Photo: xlibber (via Flickr CC)

The third session of the Open-Ended Intergovernmental Working Group (IGWG) to elaborate an international binding instrument on transnational corporations and other business enterprises with respect to human rights concluded last Friday, 27 October.
A hectic day of parallel informal consultations between the Chair-Rapporteur and the different delegations led at least to one clear outcome: the process will continue in spite of the persistent efforts by certain States to the contrary.



The provisional report of the session was adopted by consensus on Friday, and concludes by requesting the Chair-Rapporteur to hold informal consultations with States and other relevant stakeholders on the way forward. Significantly though, the report does not conclude that there will be a fourth session in 2018, even though this was recommended by the Chair and is a clear expectation of civil society. The fourth session is due to mark the beginning of substantive negotiations on the text of the future treaty. On the other hand, the conclusions also don’t include a call for a new Resolution by the Human Rights Council to renew the mandate of the Working Group. The latter has been pushed for by certain States in what has clearly been perceived as a manoeuvre to attempt to derail the treaty process.

So the outcome could have been better, but it could have been worse as well. On the positive side: the treaty process was kept afloat, among others by the strong push by civil society. If we picture the treaty process to be a boat, one can see it is still floating, even though the engine is in need of extra fuel and the roadmap has fallen into the sea. What is perhaps more important, all passengers stayed on board during last week’s turbulent route. The European Union, which seemed ready to get off on the first day, citing procedural concerns, decided to remain.

Furthermore, the Treaty process has  demonstrated the crucial role that civil society can play in high-level decision-making. Hundreds of representatives of civil society organisations, trade unions and affected communities coming from every corner of the globe flooded Room XX at Palais de Nations (the main room in the Palais) and the Place des Nations in Geneva (the square in front of the UN). This added to tireless campaigning and lobby work over the past year aimed at securing the EU’s and other States’ constructive engagement in the discussions. Civil society and human rights defenders’ pressure was noted, with their presence referred to by proponents and critics of the treaty – including the European Union – as the ‘eyes of the world’ in this process. The support by the recently created interparliamentary network for a binding treaty has also made an impact in this regard. Influencing the process from the extreme opposite of the spectrum, the business community did not miss a chance to aim at the hull of the boat, including by arguing that promoting human rights can disincentivise investment.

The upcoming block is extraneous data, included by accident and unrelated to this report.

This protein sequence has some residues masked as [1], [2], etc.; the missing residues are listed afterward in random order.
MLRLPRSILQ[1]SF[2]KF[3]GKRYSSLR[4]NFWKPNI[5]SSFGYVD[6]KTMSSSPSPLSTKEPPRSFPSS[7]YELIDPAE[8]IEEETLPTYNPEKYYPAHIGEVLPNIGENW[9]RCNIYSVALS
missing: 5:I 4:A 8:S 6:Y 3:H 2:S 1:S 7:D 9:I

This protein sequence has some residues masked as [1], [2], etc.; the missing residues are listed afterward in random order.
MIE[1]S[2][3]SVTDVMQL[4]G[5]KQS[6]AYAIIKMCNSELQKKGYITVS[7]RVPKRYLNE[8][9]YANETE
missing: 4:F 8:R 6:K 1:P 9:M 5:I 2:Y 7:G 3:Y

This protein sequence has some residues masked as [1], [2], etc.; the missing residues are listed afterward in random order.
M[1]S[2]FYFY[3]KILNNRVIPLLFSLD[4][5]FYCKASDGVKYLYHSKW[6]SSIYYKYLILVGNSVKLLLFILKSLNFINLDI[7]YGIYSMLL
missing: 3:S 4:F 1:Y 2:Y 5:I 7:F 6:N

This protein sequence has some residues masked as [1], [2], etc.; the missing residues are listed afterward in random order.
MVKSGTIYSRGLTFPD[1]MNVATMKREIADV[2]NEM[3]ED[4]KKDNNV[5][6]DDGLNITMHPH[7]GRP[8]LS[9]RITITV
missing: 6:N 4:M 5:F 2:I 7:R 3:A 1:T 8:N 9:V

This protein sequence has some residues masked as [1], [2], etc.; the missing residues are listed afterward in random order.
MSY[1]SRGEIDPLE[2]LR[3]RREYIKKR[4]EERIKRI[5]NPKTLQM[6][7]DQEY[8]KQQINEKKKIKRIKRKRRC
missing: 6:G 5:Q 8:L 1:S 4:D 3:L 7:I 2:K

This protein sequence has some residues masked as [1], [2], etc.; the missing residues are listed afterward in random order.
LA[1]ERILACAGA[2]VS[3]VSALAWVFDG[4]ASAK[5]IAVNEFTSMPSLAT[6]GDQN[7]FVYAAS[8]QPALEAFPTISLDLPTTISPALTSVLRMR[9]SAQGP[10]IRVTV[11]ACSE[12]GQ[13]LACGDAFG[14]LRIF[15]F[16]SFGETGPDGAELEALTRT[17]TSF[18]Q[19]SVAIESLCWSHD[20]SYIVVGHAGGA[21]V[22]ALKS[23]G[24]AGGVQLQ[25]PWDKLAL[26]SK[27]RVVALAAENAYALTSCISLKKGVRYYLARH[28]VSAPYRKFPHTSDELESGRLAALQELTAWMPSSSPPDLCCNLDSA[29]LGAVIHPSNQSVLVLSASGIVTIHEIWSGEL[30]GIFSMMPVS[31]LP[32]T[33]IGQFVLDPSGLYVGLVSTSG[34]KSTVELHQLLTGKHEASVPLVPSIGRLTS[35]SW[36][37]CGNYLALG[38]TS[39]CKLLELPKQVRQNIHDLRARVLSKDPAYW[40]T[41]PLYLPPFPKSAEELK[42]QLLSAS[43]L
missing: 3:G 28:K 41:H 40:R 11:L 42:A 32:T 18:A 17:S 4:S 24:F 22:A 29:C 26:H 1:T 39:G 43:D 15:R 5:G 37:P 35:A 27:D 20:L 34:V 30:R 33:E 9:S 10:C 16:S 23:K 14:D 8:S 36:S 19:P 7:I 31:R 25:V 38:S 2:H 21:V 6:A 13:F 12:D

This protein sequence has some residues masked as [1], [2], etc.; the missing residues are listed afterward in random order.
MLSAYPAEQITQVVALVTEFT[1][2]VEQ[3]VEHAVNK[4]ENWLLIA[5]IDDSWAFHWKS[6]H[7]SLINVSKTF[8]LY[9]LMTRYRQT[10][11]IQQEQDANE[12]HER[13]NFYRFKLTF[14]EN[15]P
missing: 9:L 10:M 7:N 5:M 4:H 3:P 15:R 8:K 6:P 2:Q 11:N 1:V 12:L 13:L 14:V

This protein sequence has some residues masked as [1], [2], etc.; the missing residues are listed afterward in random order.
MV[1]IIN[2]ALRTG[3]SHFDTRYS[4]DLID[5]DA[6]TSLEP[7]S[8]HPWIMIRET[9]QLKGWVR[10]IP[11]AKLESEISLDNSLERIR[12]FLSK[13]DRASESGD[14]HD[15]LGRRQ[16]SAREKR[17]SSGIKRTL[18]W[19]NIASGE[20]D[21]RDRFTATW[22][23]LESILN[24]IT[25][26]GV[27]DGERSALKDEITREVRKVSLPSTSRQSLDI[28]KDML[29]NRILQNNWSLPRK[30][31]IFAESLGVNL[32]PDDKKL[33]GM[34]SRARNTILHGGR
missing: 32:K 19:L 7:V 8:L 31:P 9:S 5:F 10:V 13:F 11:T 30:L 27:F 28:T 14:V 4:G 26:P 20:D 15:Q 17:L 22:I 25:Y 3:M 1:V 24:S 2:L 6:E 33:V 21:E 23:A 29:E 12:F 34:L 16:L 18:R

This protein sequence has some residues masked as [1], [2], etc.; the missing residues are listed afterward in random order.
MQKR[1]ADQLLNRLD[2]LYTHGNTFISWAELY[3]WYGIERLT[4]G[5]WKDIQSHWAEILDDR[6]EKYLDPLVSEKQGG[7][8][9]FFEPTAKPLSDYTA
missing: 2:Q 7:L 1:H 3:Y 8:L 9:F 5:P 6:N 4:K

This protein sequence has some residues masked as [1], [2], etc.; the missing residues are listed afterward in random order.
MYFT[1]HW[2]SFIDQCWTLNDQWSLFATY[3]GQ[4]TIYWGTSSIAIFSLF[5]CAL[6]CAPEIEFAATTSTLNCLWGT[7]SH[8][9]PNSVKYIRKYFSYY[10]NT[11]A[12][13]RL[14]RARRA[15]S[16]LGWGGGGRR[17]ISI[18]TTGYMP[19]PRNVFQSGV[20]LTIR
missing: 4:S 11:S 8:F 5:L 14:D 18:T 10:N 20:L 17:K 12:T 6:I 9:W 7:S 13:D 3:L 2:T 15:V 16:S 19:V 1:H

On the downside: the call for informal consultations on the continuation of the process in the conclusions of the provisional report is not sufficient, and seriously risks delaying the process. A successful fourth session in 2018 would ideally be preceded by a zero draft text, shared well in advance of the session, and a programme of work for 2018 which includes clear milestones and consultations in the run up to the session. This process requires the joint efforts of all the parties in the Working Group, including the Chair, Member States and the EU, and civil society.

The next months are crucial for the success of the process and there are several steps to be taken. Firstly, the adoption of the session report must be affirmed: it was adopted ad referendum last Friday, which means capitals have two weeks to provide further comments to the provisionally agreed text. Subsequently, all states need to roll up their sleeves and develop a position on the Draft Elements shared by the Chair-rapporteur one month ago. Finally, the design of the roadmap to the fourth Session needs to be agreed upon. The EU and its Member States have cited their discontent with the process so far as an argument for not engaging on substance. Now that the Draft Elements have been published, all eyes will be on them to take part in the consultations and develop their position in relation to the Draft Elements, and – once developed – on a zero draft text.

Civil society stands ready to actively contribute to the process and is united in moving forward to a fourth IGWG session in 2018. Victims of human rights abuses by corporations around the world can wait no longer.